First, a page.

Until recently, you didn’t hear people being referred to as “globalist” very often. But in a time of rising nationalism, those who see the upside of globalism have become a distinct — and often embattled — tribe.
Last week, the globalists had a big family reunion in New York. The gathering was focused on the United Nations General Assembly, but a growing array of side conferences and summits and dinners also attracted concerned internationalists of every stripe: humanitarians, leaders of nongovernmental organizations, donors, investors, app peddlers, celebrities.
But an absence haunted the week. Almost by definition, nationalists and localists are underrepresented at these global gatherings. Their paucity was especially notable this time, because the rising signs of nationalism — whether in the form of Donald J. Trump’s winning the Republican nomination, the British vote to leave the European Union, or the German backlash against Angela Merkel’s welcome to refugees — hovered like a specter over many of the discussions.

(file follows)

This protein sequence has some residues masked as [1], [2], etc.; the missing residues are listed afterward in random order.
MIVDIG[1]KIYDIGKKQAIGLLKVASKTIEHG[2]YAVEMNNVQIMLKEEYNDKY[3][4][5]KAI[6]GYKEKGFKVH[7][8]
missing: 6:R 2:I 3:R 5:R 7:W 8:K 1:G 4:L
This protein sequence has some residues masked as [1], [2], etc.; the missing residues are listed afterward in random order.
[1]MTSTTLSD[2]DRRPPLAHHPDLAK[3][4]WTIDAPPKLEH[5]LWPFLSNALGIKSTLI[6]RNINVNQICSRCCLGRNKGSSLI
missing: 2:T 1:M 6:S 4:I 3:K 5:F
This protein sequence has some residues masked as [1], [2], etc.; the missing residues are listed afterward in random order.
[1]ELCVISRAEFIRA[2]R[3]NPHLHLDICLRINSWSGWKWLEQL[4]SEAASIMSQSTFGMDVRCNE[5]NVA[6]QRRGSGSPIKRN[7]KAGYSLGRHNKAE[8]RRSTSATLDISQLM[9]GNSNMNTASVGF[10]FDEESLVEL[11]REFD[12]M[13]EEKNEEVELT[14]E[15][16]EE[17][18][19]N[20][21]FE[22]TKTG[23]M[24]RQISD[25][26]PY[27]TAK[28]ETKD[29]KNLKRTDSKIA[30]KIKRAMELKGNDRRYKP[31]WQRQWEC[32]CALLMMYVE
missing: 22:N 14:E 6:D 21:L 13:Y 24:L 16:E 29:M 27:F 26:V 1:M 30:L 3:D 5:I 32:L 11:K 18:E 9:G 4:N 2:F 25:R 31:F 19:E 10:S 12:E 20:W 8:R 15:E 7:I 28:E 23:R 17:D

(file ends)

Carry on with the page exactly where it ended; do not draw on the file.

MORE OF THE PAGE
The globalists have lofty aims, of course, like working toward a climate-change agreement, finding a solution for the refugee crisis, and deepening cross-border trade. But there seemed to be a growing realization that solving the problems of the world’s commons becomes harder when the globalists neglect their own backyards.